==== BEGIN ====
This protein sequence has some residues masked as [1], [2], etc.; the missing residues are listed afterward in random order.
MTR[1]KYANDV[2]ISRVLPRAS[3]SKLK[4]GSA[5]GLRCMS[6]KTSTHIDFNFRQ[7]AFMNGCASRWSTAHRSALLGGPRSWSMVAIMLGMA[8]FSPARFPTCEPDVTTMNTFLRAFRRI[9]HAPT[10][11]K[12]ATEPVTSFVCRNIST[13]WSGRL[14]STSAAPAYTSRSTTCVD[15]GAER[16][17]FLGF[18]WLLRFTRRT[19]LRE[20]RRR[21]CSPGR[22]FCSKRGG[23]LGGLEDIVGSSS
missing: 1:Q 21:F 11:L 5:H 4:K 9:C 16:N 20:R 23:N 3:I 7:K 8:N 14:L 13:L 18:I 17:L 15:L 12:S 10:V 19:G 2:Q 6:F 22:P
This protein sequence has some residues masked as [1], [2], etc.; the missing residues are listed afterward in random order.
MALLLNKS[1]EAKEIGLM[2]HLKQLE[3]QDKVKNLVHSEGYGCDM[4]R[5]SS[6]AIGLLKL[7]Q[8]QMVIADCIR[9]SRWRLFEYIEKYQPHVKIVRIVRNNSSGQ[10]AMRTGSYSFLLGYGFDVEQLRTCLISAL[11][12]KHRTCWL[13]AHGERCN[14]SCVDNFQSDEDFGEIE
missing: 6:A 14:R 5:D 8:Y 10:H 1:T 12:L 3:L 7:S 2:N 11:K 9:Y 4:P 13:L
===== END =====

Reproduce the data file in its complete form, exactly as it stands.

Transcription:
This protein sequence has some residues masked as [1], [2], etc.; the missing residues are listed afterward in random order.
MTR[1]KYANDV[2]ISRVLPRAS[3]SKLK[4]GSA[5]GLRCMS[6]KTSTHIDFNFRQ[7]AFMNGCASRWSTAHRSALLGGPRSWSMVAIMLGMA[8]FSPARFPTCEPDVTTMNTFLRAFRRI[9]HAPT[10][11]K[12]ATEPVTSFVCRNIST[13]WSGRL[14]STSAAPAYTSRSTTCVD[15]GAER[16][17]FLGF[18]WLLRFTRRT[19]LRE[20]RRR[21]CSPGR[22]FCSKRGG[23]LGGLEDIVGSSS
missing: 1:Q 21:F 11:L 5:H 4:K 9:C 16:N 20:R 23:N 3:I 7:K 8:N 14:L 13:L 18:I 17:L 15:L 12:S 10:V 19:G 2:Q 6:F 22:P
This protein sequence has some residues masked as [1], [2], etc.; the missing residues are listed afterward in random order.
MALLLNKS[1]EAKEIGLM[2]HLKQLE[3]QDKVKNLVHSEGYGCDM[4]R[5]SS[6]AIGLLKL[7]Q[8]QMVIADCIR[9]SRWRLFEYIEKYQPHVKIVRIVRNNSSGQ[10]AMRTGSYSFLLGYGFDVEQLRTCLISAL[11][12]KHRTCWL[13]AHGERCN[14]SCVDNFQSDEDFGEIE
missing: 6:A 14:R 5:D 8:Y 10:H 1:T 12:L 3:L 7:S 2:N 11:K 9:Y 4:P 13:L